To ensure that we created a solution that met the needs of the patients and solved a problem worth solving, we used the research insights to form design constraints and requirements, which we kept in mind throughout the ideation process. The process involved revisiting the problems we discovered across the different patient stories, and then brainstorming ideas and features that addressed their needs.

1. Mind Mapping

Based on the main patient goals we identified in our research, we generated a mind map to help us understand the relationships and interactions between patient behaviors to manage their health and to research health information. This exercise highlighted opportunity areas to guide the design of our tool.

2. Features Plot

After completing the mind map, we brainstormed potential features for Responsum related to specific patient behaviors. Then we plotted each feature on an x-y graph, where x was “feasibility” and y was “level of impact” on the patient.

3. Concept Sketches

Using the features plot, we narrowed down the features to those that were generally more feasible and impactful to the patient. We then generated and sketched out seven concepts based on those main features, while saving a list of minor features for consideration later in the design process.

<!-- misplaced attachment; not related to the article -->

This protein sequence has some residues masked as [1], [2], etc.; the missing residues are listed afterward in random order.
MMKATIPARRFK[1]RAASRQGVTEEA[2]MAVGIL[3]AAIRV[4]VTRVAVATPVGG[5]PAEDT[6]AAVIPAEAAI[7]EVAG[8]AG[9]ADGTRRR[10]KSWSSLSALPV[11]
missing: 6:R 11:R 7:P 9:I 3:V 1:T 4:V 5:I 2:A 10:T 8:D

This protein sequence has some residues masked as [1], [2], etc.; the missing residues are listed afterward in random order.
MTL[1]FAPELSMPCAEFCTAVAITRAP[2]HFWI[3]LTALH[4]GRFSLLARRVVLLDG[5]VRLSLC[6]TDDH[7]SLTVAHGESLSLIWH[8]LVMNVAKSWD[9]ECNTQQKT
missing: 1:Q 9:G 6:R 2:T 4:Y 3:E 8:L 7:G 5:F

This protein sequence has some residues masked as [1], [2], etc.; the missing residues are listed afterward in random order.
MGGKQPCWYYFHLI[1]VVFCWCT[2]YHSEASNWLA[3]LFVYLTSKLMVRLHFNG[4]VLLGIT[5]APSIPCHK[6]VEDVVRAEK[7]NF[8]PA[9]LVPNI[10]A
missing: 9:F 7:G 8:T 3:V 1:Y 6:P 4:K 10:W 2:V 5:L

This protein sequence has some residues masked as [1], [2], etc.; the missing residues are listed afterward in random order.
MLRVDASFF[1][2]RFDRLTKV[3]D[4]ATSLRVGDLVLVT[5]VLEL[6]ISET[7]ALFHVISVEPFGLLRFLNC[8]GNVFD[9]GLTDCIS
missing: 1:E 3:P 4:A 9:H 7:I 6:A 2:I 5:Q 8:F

We created basic wireframes of the top four concepts and tested printouts of the wireframes with chronic illness patients, using adapted speed dating techniques. Patient feedback helped us to understand which concepts they thought were the most useful. After selecting a primary concept for Responsum, we began to design our solution. We conducted testing with patients after each iteration, incorporating their feedback as we moved from low to mid to high-fidelity prototypes.

Next Steps

Our team presented our final solution to Responsum for further development. We provided recommendations for additional features to explore and technical aspects to consider. Responsum has the potential to reshape the health information market to activate and empower patients to take control of their health.